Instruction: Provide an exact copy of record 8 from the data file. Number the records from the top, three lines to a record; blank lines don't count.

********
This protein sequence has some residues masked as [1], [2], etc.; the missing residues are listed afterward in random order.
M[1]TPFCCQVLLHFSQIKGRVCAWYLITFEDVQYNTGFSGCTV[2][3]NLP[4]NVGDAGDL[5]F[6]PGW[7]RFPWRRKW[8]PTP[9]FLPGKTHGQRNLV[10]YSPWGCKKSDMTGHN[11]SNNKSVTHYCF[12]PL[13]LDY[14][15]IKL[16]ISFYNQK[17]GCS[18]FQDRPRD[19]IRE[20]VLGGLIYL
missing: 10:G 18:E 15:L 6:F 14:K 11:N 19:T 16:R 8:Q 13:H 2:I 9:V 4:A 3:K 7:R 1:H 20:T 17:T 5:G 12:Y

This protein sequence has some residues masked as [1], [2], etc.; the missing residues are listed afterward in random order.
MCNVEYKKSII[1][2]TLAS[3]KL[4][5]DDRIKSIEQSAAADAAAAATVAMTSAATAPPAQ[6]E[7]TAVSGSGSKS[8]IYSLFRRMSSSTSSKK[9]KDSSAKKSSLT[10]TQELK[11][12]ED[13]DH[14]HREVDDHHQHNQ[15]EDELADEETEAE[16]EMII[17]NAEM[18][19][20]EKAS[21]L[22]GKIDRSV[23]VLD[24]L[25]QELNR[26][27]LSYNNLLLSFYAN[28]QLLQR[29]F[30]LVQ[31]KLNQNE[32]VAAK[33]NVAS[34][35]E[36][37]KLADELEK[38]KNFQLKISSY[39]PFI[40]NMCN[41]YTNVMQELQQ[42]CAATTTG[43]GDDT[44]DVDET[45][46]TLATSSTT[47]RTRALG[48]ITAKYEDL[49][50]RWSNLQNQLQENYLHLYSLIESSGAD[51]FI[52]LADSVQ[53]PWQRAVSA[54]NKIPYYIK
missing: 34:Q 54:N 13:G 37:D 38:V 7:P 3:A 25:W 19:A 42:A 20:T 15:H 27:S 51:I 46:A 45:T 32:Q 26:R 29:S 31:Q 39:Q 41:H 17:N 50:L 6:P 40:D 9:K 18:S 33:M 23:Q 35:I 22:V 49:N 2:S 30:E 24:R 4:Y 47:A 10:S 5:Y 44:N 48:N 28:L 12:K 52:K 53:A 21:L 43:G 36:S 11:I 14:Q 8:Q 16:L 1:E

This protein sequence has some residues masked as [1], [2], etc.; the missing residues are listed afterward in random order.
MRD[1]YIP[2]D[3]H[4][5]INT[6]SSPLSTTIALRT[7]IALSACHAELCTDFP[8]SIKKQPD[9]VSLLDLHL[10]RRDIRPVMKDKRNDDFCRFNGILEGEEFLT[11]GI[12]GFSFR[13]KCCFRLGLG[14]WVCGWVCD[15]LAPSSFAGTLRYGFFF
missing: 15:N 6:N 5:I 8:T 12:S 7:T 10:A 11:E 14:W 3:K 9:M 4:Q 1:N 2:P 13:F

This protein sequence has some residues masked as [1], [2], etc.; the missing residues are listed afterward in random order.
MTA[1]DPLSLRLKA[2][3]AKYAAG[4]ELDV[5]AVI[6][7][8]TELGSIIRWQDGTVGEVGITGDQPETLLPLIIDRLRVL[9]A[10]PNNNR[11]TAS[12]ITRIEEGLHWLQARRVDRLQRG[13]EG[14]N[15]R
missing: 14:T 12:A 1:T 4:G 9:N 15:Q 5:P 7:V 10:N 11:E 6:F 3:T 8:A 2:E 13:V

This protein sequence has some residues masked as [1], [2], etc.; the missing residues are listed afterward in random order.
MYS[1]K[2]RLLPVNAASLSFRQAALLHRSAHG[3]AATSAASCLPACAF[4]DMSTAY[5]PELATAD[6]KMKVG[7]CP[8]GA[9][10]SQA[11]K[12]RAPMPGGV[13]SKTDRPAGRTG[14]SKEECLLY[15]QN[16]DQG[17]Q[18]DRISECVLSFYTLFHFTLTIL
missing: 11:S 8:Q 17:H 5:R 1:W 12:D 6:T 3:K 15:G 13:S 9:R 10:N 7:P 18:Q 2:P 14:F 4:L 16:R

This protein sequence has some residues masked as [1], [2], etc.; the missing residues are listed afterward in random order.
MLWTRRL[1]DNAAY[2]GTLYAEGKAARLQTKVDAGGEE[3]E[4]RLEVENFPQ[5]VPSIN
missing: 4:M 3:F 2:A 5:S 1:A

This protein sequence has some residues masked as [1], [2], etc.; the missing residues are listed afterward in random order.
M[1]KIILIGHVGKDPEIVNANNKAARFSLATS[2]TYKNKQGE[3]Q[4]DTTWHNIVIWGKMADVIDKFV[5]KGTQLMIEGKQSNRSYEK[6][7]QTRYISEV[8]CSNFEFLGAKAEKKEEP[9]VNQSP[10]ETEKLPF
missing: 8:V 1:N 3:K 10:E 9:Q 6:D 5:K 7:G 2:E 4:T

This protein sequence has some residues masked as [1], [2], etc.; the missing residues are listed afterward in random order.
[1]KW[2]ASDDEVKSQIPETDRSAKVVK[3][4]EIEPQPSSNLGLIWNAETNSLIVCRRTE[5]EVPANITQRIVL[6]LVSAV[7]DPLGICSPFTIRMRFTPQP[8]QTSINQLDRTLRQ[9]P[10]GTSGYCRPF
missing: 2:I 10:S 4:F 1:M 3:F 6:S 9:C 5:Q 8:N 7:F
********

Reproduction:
This protein sequence has some residues masked as [1], [2], etc.; the missing residues are listed afterward in random order.
[1]KW[2]ASDDEVKSQIPETDRSAKVVK[3][4]EIEPQPSSNLGLIWNAETNSLIVCRRTE[5]EVPANITQRIVL[6]LVSAV[7]DPLGICSPFTIRMRFTPQP[8]QTSINQLDRTLRQ[9]P[10]GTSGYCRPF
missing: 2:I 10:S 4:F 1:M 3:F 6:S 9:C 5:Q 8:N 7:F